You are here:

Do You Have the Courage to Seek the Truth About Your History? By Katherine Young

King Johnson, a young Chicago student, is awakening hearts around the world to consider their own truths when learning about history. From his school journal, he spouted his disappointment with his teacher not telling the truth about Christopher Columbus:

“Today was not a good learning day. Blah, blah, blah,” he wrote. “I only wanted to hear you not talking. You said something wrong and I can’t listen when I hear lies. My mom said that the only Christofer we acknowledge is Wallace. Because Columbus didn’t find our country, the Indians did. I like to have Columbus Day off, but I want you to not teach me lies. That is all.”

Closing his entry with one final question: “How can white people teach Black history?”

Unfortunately, instead of his teacher taking the opportunity to right their wrong and create an environment to discuss the truth of Columbus, they tried to downgrade his intelligence in HIS journal and say that they were “disappointed.” I must admit that I loved his response: “Ok.” He is okay because he knows the truth.

In a world filled with access to technological resources to dive deep into history, there is no reason why educators should feel the need to keep lying about harsh American truths: Columbus was not an “innocent explorer who colonized America”; instead, he was a murderer on a mission trying to fill his coffers and gain social status at the expense of anyone in his way.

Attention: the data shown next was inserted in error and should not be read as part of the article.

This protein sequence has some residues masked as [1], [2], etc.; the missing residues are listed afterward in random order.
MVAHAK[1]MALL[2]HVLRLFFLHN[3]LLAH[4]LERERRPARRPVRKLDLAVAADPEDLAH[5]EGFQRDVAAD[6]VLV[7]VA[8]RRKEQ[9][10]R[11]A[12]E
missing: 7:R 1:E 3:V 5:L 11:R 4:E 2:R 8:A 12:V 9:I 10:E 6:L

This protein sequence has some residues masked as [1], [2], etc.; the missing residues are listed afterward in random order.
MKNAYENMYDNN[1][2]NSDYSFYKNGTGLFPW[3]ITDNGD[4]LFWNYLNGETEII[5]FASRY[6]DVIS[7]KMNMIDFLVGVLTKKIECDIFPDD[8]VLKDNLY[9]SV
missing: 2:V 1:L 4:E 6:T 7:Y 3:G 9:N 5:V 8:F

As an educator and parent, it is vital to share and continue learning the truth about American history, and most importantly, your own individual history. If we are all willing to embrace the reality that the backbone of America began with the rich culture of our Native American ancestors who were slaughtered because a different group of people did not understand them, opportunities of enlightenment would arise to replace the “pretty exploration” stories with homage and honor for our true natives. As a woman mixed with Blackfoot Native American blood, African American blood, and Irish blood, it is crucial for me to share my family’s rich heritage with my children and the young so that they know the stock from whence they have derived.

Acknowledging and honoring our true history allows us to understand where we as a people have been and where we need to go in the future. Young people would take to heart to bear down a little harder and seek justice, a spirit of righteousness, ingenuity, community, and faith to build up and not tear down. They would not be so quick to sloth around unproductively, but use their minds for the greater good. Is it because we—the adults—have not embraced the truth ourselves that we allow a great majority of our young people to slowly sink in historical quicksand? If this is our current reality, we must take up arms to not just wantonly lower our heads, but instead, to accept responsibility and seek to know better and do better.

Understanding and speaking the truth about history is more than just about being WOKE. It’s about reframing all minds, ethnicities, and communities around the world so that the unjustified “pretty lies” are no longer deemed as the norm; but instead, the truth—no matter how raw and ravaging it may be—can allow us as people to take the warped scabs from our eyes and empower one another to return to our roots. And while it may sound idealistic, the truth will set us free to create a more empathetic future, embracing the spirit of our differences.